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California Appellate Court Balks at Permitting Pay Raises for Corrections Medical Employees Without First Obtaining Legislative Approval

In October 2012, the Third District Court of Appeal overturned an arbitrator’s ruling that certain medical employees of the California Department of Corrections and Rehabilitation (CDCR), requested by the Service Employees International Union, Local 1000 (Union), were entitled to certain salary increases negotiated by the Union with the Department of Personnel Administration (DPA). The court held that, although the Legislature had approved the negotiated pay raises, it had not done so to the extent of arbitrator’s award.

In September 2006, the Legislature approved an agreement that had been negotiated between the Union and the DPA (a new part of the Department of Human Services). The agreement increased the salary ranges for some Union employees, pursuant to two memoranda of understanding known as MOUs, but was ambiguous as to the relationship between the MOU increases, on the one hand, and increases that might be ordered, on the other hand, as a result of federal court intervention with respect to medical care in California prisons. [See generally, Brown v. Plata, 131 S.Ct. 1910 (2011)]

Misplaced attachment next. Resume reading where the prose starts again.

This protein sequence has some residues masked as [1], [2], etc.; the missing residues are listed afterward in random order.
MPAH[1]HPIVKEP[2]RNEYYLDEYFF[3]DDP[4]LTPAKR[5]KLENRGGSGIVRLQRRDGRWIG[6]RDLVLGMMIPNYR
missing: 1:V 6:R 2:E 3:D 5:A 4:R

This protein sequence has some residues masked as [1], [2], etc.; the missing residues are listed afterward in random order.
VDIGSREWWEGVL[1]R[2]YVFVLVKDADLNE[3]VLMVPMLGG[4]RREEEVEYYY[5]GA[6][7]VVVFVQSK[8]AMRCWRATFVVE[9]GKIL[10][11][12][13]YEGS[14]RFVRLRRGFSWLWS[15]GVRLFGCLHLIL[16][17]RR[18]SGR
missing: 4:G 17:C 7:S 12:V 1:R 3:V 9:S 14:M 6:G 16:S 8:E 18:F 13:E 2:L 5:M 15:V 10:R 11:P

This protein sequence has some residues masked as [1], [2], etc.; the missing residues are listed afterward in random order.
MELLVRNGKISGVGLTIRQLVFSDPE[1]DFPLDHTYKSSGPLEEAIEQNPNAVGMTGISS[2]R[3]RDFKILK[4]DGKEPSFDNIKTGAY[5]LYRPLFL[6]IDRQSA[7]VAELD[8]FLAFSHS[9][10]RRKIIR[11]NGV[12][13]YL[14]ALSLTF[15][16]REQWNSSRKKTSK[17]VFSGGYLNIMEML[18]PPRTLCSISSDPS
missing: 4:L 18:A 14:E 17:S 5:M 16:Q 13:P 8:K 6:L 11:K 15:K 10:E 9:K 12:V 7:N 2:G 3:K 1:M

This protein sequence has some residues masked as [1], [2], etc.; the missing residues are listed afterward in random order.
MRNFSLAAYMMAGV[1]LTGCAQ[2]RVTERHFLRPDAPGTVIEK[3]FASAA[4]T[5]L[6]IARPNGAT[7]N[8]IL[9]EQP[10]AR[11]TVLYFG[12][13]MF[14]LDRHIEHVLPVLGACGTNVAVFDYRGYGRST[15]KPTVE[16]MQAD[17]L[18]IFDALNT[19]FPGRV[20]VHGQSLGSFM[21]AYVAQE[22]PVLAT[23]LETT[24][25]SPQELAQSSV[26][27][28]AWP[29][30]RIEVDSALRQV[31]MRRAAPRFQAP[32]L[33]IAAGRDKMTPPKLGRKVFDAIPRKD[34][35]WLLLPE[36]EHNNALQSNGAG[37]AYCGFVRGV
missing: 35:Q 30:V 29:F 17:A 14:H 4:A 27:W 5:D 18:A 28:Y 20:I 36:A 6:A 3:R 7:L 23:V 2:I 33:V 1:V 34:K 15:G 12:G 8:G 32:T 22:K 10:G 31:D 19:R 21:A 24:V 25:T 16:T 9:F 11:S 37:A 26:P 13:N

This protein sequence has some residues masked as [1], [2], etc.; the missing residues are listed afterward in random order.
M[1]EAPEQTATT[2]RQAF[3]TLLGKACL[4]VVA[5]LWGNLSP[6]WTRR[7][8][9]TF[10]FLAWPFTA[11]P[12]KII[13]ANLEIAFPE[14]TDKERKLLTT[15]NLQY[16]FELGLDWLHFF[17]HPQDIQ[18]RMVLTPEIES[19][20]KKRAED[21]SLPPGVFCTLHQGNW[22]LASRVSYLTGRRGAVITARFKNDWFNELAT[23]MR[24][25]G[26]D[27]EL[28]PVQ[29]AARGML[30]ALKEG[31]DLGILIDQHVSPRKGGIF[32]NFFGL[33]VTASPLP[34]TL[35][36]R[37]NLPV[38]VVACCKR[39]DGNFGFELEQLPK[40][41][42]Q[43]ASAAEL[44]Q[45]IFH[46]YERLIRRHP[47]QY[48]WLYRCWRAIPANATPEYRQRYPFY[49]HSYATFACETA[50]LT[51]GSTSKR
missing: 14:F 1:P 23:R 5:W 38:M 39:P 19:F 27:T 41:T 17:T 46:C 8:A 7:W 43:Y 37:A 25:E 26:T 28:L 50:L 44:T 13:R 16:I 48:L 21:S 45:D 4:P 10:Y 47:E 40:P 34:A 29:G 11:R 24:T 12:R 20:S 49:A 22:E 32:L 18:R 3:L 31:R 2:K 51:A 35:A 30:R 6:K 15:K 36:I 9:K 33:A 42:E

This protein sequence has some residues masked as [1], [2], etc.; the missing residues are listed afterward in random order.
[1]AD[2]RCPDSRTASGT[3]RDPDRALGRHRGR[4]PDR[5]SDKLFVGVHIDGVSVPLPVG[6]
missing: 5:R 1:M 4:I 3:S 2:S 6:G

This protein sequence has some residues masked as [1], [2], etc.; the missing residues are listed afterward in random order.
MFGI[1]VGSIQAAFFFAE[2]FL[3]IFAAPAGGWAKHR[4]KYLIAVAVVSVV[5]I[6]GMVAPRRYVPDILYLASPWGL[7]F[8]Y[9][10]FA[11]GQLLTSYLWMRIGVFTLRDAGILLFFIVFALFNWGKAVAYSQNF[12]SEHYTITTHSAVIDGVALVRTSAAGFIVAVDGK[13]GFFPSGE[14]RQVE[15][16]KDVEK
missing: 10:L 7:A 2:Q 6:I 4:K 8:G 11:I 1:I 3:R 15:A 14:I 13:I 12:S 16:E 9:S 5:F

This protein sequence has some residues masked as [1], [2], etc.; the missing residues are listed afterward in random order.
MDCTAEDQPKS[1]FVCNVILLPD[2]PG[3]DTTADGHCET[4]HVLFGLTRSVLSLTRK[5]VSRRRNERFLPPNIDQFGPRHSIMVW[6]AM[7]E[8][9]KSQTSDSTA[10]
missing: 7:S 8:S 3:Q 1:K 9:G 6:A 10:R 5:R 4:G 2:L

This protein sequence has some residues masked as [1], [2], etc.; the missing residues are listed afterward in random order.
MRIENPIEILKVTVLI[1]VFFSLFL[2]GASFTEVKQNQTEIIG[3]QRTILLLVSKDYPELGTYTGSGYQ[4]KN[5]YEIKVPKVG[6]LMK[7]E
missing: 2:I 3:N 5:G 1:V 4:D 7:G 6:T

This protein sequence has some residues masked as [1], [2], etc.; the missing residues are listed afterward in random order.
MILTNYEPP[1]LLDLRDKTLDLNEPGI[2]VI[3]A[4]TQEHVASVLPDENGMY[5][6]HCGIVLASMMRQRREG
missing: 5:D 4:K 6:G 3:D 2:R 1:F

One month later, a three-judge federal panel overseeing medical care in California’s prisons ordered pay raises for the same employees covered by the agreement that had been negotiated with the Union. The federally-ordered (Plata) raises were higher than the wage hikes previously negotiated with the Union.

The CDCR refused to apply the MOU salary increase on top of the Plata increases. It took the position that the former had been superseded by the latter. The Union challenged this refusal, taking the matter to labor arbitration.

The arbitrator sided with the Union, ruling, based on its interpretation of the MOUs, that the Plata salary increase added to, rather than, superseded the MOU raises.

The trial court upheld the arbitrator’s interpretation of the MOUs.

Finding that it was not arbitrary, the appellate court also upheld the arbitrator’s interpretation of the MOUs. However, that interpretation, the court held, could not bind the Legislature, which alone has the authority to approve higher salaries for state employees. Because the Legislature had not explicitly approved the combined wage hike sought by the Union, the court held, the arbitrator’s award violated public policy.

In order to secure both wage increases, the Union would need to “obtain passage of a bill approving the higher salaries, a remedy squarely in the political realm.” See: California Dept. of Human Resources v. Service Employees International Union, Local 1000, 209 Cal.App.4th 1420, 148 Cal.Rptr.3d 57 (Cal.App. 3 Dist. 2012), review denied.

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Related legal case

California Dept. of Human Resources v. Service Employees International Union, Local 1000